## Maryam Mirzakhani: "It's like solving a puzzle or connecting the dots in a detective case"

By Bjorn Carey

Maryam Mirzakhani, a professor of mathematics at Stanford, has been awarded the 2014 Fields Medal, the most prestigious honor in mathematics. Mirzakhani is the first woman to win the prize, widely regarded as the "Nobel Prize of mathematics," since it was established in 1936.

(Photo courtesy of Maryam Mirzakhani)

"This is a great honor. I will be happy if it encourages young female scientists and mathematicians," Mirzakhani said. "I am sure there will be many more women winning this kind of award in coming years."

Officially known as the International Medal for Outstanding Discoveries in Mathematics, the Fields Medal has been presented by the International Mathematical Union at the International Congress of Mathematicians, held this year in Seoul, South Korea. Mirzakhani is the first Stanford recipient to win this honor since Paul Cohen in 1966.

The award recognizes Mirzakhani's sophisticated and highly original contributions to the fields of geometry and dynamical systems, particularly in understanding the symmetry of curved surfaces, such as spheres, the surfaces of doughnuts and of hyperbolic objects. Although her work is considered "pure mathematics" and is mostly theoretical, it has implications for physics and quantum field theory.

“On behalf of the entire Stanford community, I congratulate Maryam on this incredible recognition, the highest honor in her discipline, the first ever granted to a woman,” said Stanford President John Hennessy. "We are proud of her achievements, and of the work taking place in our math department and among our faculty. We hope it will serve as an inspiration to many aspiring mathematicians."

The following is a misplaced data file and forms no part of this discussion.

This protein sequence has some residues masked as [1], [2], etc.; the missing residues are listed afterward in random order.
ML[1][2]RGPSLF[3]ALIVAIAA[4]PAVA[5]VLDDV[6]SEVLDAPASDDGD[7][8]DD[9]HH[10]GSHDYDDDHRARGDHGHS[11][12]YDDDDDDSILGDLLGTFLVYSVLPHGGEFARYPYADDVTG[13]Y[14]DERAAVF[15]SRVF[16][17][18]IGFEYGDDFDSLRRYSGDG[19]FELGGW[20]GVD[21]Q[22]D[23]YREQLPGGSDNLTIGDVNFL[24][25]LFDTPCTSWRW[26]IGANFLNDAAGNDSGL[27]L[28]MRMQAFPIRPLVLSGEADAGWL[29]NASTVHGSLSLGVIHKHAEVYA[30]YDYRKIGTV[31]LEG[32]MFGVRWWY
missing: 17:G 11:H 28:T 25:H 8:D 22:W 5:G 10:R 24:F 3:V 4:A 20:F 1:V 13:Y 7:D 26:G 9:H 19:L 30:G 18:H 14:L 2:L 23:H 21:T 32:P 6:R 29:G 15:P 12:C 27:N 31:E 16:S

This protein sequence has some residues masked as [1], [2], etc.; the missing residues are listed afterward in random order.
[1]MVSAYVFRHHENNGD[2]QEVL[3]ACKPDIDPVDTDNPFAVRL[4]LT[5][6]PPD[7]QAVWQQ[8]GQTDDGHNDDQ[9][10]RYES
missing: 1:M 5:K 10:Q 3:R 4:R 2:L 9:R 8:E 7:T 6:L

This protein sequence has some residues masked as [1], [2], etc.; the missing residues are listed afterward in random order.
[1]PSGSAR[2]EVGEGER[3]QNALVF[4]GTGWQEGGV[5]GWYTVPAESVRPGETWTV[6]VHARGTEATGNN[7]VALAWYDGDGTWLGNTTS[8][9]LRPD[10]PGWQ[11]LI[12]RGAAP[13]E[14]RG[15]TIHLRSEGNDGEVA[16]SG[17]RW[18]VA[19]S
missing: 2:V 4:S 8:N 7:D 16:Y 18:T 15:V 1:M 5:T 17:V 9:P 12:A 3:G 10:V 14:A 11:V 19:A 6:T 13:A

Mirzakhani was born and raised in Tehran, Iran. As a young girl she dreamed of becoming a writer. By high school, however, her affinity for solving mathematical problems and working on proofs had shifted her sights.

"It is fun — it's like solving a puzzle or connecting the dots in a detective case," she said. "I felt that this was something I could do, and I wanted to pursue this path."

Mirzakhani became known to the international math scene as a teenager, winning gold medals at both the 1994 and 1995 International Math Olympiads – she finished with a perfect score in the latter competition. Mathematicians who would later be her mentors and colleagues followed the mathematical proofs she developed as an undergraduate.

After earning her bachelor's degree from Sharif University of Technology in 1999, she began work on her doctorate at Harvard University under the guidance of Fields Medal recipient Curtis McMullen. She possesses a remarkable fluency in a diverse range of mathematical techniques and disparate mathematical cultures – including algebra, calculus, complex analysis and hyperbolic geometry. By borrowing principles from several fields, she has brought a new level of understanding to an area of mathematics called low dimensional topology.

Mirzakhani's earliest work involved solving the decades-old problem of calculating the volumes of moduli spaces of curves on objects known as Riemann surfaces. These are geometric objects whose points each represent a different hyperbolic surface. These objects are mostly theoretical, but real-world examples include amoebae and doughnuts. She solved this by drawing a series of loops across their surfaces and calculating their lengths.

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